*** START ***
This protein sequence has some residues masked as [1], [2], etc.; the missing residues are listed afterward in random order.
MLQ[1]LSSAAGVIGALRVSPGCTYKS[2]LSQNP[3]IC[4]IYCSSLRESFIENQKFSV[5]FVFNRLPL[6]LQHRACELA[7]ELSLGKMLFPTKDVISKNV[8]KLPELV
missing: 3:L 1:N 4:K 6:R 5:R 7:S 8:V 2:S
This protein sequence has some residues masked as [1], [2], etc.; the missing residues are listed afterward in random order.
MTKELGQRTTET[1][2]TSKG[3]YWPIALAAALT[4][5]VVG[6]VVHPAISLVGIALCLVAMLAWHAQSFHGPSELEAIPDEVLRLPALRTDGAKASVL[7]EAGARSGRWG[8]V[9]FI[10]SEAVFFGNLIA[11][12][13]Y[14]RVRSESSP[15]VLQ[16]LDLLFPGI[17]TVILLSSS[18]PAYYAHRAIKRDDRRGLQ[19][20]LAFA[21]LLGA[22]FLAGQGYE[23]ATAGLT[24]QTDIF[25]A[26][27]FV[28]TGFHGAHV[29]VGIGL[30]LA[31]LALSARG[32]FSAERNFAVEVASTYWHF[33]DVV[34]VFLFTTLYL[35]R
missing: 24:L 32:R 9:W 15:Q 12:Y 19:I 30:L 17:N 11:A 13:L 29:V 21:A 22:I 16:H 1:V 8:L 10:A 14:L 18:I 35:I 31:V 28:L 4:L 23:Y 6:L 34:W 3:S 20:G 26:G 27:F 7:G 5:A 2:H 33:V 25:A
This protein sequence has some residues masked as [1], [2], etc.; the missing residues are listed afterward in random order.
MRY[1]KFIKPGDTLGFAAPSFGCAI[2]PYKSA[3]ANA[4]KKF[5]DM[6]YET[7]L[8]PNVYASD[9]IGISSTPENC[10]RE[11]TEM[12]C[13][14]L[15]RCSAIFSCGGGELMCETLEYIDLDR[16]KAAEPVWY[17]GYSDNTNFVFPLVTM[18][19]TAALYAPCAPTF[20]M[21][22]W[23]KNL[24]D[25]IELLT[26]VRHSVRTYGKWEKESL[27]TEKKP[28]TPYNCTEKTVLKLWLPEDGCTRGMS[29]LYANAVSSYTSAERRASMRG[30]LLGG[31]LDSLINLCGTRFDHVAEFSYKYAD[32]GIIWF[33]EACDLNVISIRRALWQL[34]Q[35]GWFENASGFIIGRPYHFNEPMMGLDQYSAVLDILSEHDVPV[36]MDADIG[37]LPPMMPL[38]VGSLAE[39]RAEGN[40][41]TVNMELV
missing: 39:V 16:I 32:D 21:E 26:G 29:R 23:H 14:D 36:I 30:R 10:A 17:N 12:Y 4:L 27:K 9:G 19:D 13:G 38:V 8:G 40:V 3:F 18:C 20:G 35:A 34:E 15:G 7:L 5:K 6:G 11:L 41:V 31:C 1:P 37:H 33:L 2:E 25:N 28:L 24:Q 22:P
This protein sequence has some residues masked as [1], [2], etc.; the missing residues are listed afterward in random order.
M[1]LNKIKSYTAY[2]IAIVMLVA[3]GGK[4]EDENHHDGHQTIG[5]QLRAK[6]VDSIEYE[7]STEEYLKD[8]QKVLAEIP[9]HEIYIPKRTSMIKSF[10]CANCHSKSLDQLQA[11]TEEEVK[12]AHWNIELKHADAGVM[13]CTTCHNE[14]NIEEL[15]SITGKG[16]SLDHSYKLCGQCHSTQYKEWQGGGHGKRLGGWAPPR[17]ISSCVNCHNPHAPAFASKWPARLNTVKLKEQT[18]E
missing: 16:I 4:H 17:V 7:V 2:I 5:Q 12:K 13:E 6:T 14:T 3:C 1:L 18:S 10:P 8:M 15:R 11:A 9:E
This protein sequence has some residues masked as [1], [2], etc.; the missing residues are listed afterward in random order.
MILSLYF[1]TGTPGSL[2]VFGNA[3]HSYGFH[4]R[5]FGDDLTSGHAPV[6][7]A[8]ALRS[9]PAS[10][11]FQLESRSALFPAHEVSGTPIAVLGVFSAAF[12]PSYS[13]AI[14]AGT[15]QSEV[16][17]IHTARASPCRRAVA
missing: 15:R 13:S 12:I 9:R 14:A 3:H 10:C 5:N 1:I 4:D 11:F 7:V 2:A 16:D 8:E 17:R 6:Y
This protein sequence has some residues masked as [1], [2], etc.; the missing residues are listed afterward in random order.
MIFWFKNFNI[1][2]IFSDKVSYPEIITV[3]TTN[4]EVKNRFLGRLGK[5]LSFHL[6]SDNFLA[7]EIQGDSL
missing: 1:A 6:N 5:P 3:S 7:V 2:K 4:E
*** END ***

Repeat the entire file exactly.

This protein sequence has some residues masked as [1], [2], etc.; the missing residues are listed afterward in random order.
MLQ[1]LSSAAGVIGALRVSPGCTYKS[2]LSQNP[3]IC[4]IYCSSLRESFIENQKFSV[5]FVFNRLPL[6]LQHRACELA[7]ELSLGKMLFPTKDVISKNV[8]KLPELV
missing: 3:L 1:N 4:K 6:R 5:R 7:S 8:V 2:S
This protein sequence has some residues masked as [1], [2], etc.; the missing residues are listed afterward in random order.
MTKELGQRTTET[1][2]TSKG[3]YWPIALAAALT[4][5]VVG[6]VVHPAISLVGIALCLVAMLAWHAQSFHGPSELEAIPDEVLRLPALRTDGAKASVL[7]EAGARSGRWG[8]V[9]FI[10]SEAVFFGNLIA[11][12][13]Y[14]RVRSESSP[15]VLQ[16]LDLLFPGI[17]TVILLSSS[18]PAYYAHRAIKRDDRRGLQ[19][20]LAFA[21]LLGA[22]FLAGQGYE[23]ATAGLT[24]QTDIF[25]A[26][27]FV[28]TGFHGAHV[29]VGIGL[30]LA[31]LALSARG[32]FSAERNFAVEVASTYWHF[33]DVV[34]VFLFTTLYL[35]R
missing: 24:L 32:R 9:W 15:Q 12:Y 19:I 30:L 17:N 11:A 13:L 29:V 21:A 22:I 16:H 1:V 8:L 10:A 14:L 18:I 35:I 31:V 28:L 4:L 23:Y 6:L 34:W 3:S 20:G 26:G 27:F 7:G 5:A 2:H 33:V 25:A
This protein sequence has some residues masked as [1], [2], etc.; the missing residues are listed afterward in random order.
MRY[1]KFIKPGDTLGFAAPSFGCAI[2]PYKSA[3]ANA[4]KKF[5]DM[6]YET[7]L[8]PNVYASD[9]IGISSTPENC[10]RE[11]TEM[12]C[13][14]L[15]RCSAIFSCGGGELMCETLEYIDLDR[16]KAAEPVWY[17]GYSDNTNFVFPLVTM[18][19]TAALYAPCAPTF[20]M[21][22]W[23]KNL[24]D[25]IELLT[26]VRHSVRTYGKWEKESL[27]TEKKP[28]TPYNCTEKTVLKLWLPEDGCTRGMS[29]LYANAVSSYTSAERRASMRG[30]LLGG[31]LDSLINLCGTRFDHVAEFSYKYAD[32]GIIWF[33]EACDLNVISIRRALWQL[34]Q[35]GWFENASGFIIGRPYHFNEPMMGLDQYSAVLDILSEHDVPV[36]MDADIG[37]LPPMMPL[38]VGSLAE[39]RAEGN[40][41]TVNMELV
missing: 39:V 16:I 32:D 21:E 26:G 29:R 23:H 14:D 36:I 30:R 10:A 17:N 12:Y 4:L 27:K 9:G 19:D 13:G 38:V 8:G 40:V 3:F 18:C 20:G 35:A 34:E 15:G 7:L 5:K 6:G 11:L 41:V 31:C 1:P 37:H 33:L 2:E 25:N 28:L 24:Q 22:P
This protein sequence has some residues masked as [1], [2], etc.; the missing residues are listed afterward in random order.
M[1]LNKIKSYTAY[2]IAIVMLVA[3]GGK[4]EDENHHDGHQTIG[5]QLRAK[6]VDSIEYE[7]STEEYLKD[8]QKVLAEIP[9]HEIYIPKRTSMIKSF[10]CANCHSKSLDQLQA[11]TEEEVK[12]AHWNIELKHADAGVM[13]CTTCHNE[14]NIEEL[15]SITGKG[16]SLDHSYKLCGQCHSTQYKEWQGGGHGKRLGGWAPPR[17]ISSCVNCHNPHAPAFASKWPARLNTVKLKEQT[18]E
missing: 16:I 4:H 17:V 7:V 2:I 5:Q 12:K 13:E 6:T 14:T 3:C 1:L 18:S 10:P 8:M 15:R 11:A 9:E
This protein sequence has some residues masked as [1], [2], etc.; the missing residues are listed afterward in random order.
MILSLYF[1]TGTPGSL[2]VFGNA[3]HSYGFH[4]R[5]FGDDLTSGHAPV[6][7]A[8]ALRS[9]PAS[10][11]FQLESRSALFPAHEVSGTPIAVLGVFSAAF[12]PSYS[13]AI[14]AGT[15]QSEV[16][17]IHTARASPCRRAVA
missing: 15:R 13:S 12:I 9:R 14:A 3:H 10:C 5:N 1:I 4:D 11:F 7:V 2:A 16:D 8:E 17:R 6:Y
This protein sequence has some residues masked as [1], [2], etc.; the missing residues are listed afterward in random order.
MIFWFKNFNI[1][2]IFSDKVSYPEIITV[3]TTN[4]EVKNRFLGRLGK[5]LSFHL[6]SDNFLA[7]EIQGDSL
missing: 1:A 6:N 5:P 3:S 7:V 2:K 4:E